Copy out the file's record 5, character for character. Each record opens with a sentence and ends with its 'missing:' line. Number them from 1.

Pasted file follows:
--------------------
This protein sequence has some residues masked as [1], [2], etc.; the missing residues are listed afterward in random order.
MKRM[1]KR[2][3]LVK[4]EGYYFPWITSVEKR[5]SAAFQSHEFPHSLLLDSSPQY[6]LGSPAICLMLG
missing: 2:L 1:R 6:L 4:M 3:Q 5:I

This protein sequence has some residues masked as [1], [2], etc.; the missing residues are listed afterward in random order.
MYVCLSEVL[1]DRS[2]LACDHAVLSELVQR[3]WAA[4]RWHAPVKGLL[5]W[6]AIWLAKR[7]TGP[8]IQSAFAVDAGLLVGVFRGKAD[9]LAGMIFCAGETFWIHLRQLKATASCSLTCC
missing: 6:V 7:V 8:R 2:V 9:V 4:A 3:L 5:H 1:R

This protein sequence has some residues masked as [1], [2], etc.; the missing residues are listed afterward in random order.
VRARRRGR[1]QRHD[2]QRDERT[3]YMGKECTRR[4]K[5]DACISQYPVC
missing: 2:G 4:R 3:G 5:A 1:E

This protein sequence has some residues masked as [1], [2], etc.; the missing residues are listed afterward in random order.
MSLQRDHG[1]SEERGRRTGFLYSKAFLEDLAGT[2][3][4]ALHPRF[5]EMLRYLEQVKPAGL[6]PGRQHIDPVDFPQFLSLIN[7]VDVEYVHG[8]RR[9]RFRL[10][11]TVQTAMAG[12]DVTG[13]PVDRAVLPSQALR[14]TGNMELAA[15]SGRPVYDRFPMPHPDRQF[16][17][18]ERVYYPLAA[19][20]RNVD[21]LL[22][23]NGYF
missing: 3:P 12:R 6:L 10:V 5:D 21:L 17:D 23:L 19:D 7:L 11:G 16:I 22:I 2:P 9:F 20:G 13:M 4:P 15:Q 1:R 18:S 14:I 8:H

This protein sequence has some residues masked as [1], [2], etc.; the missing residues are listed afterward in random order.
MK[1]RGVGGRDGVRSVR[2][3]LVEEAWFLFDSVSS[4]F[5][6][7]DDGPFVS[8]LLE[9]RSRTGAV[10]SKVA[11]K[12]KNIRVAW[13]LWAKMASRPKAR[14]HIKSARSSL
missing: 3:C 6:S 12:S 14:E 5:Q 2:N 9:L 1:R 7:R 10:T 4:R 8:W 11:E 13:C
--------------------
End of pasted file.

This protein sequence has some residues masked as [1], [2], etc.; the missing residues are listed afterward in random order.
MK[1]RGVGGRDGVRSVR[2][3]LVEEAWFLFDSVSS[4]F[5][6][7]DDGPFVS[8]LLE[9]RSRTGAV[10]SKVA[11]K[12]KNIRVAW[13]LWAKMASRPKAR[14]HIKSARSSL
missing: 3:C 6:S 12:S 14:E 5:Q 2:N 9:L 1:R 7:R 10:T 4:R 8:W 11:E 13:C